|Predicates, philosophy, logic: predicates are symbols that can stand in logical formulas for properties. In fact, not every predicate stands for a property, since it has contradictory predicates, but no contradictory properties. For example, one can think of a predicate "squaround" for "square and round", that is, two properties that exclude each other. One can then truthfully say "Nothing is squaround". There are therefore more predicates than properties. See also round square, scheme characters, quantification, 2nd level logic, predication, attributes, adjectives._____________Annotation: The above characterizations of concepts are neither definitions nor exhausting presentations of problems related to them. Instead, they are intended to give a short introduction to the contributions below. – Lexicon of Arguments. |
Predicates are the sentence frame, its content is determined by the set of asymmetric SMSICs
Definition predicate/Brandom: here: equivalence class of substitutionally equivalent sentences.
Predicate/Brandom: no equivalence class - it therefore selects no objects - SMSIC for predicates asymmetrical - structural similarities.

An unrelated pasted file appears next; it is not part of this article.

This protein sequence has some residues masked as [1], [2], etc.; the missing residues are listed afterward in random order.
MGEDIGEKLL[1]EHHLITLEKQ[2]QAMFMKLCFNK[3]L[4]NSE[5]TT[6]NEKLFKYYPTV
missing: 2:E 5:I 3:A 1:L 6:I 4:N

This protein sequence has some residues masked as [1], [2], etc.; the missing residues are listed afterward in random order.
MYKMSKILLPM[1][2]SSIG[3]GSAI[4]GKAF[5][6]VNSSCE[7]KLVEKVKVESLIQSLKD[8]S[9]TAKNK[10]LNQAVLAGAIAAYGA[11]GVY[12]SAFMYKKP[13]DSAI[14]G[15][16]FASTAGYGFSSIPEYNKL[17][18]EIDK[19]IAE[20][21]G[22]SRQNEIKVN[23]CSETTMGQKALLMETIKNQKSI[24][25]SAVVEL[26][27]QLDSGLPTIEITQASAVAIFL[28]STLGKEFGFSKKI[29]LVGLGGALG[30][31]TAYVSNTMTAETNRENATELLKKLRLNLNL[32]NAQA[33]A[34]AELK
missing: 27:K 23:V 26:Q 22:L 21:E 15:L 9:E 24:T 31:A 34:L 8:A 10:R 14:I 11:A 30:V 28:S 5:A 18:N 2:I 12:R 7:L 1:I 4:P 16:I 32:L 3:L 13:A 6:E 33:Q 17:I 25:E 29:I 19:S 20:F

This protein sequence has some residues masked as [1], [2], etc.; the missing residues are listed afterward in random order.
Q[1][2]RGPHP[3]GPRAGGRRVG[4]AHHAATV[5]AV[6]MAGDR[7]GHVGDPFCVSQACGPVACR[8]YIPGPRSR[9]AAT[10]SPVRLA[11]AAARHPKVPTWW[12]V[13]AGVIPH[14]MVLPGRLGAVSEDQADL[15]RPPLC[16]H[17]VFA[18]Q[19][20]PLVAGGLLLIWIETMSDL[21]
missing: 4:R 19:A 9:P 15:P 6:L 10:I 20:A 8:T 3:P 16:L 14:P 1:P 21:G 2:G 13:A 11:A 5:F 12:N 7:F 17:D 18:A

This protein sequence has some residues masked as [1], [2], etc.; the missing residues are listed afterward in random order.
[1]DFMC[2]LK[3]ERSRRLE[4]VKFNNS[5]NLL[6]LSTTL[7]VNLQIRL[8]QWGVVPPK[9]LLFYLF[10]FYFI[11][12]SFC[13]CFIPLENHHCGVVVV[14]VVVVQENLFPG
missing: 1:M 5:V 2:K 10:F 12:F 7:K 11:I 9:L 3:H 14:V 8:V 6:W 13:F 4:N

Predicates/Brandom: cannot be eliminated, expressively essential - e.g. "whatever is, is moving".
Predicate/Brandom: essential asymmetry - problem: the difference between e.g. "Brutus killed Caesar" and "Caesar killed Brutus" cannot yet be ascertained - therefore, one must understand the predicates (T > S) but not their role as functions or as frames._____________Explanation of symbols: Roman numerals indicate the source, arabic numerals indicate the page number. The corresponding books are indicated on the right hand side. ((s)…): Comment by the sender of the contribution. The note [Author1]Vs[Author2] or [Author]Vs[term] is an addition from the Dictionary of Arguments. If a German edition is specified, the page numbers refer to this edition.
Making it exlicit. Reasoning, Representing, and Discursive Commitment, Cambridge/MA 1994
Expressive Vernunft Frankfurt 2000
Articulating reasons. An Introduction to Inferentialism, Cambridge/MA 2001
Begründen und Begreifen Frankfurt 2001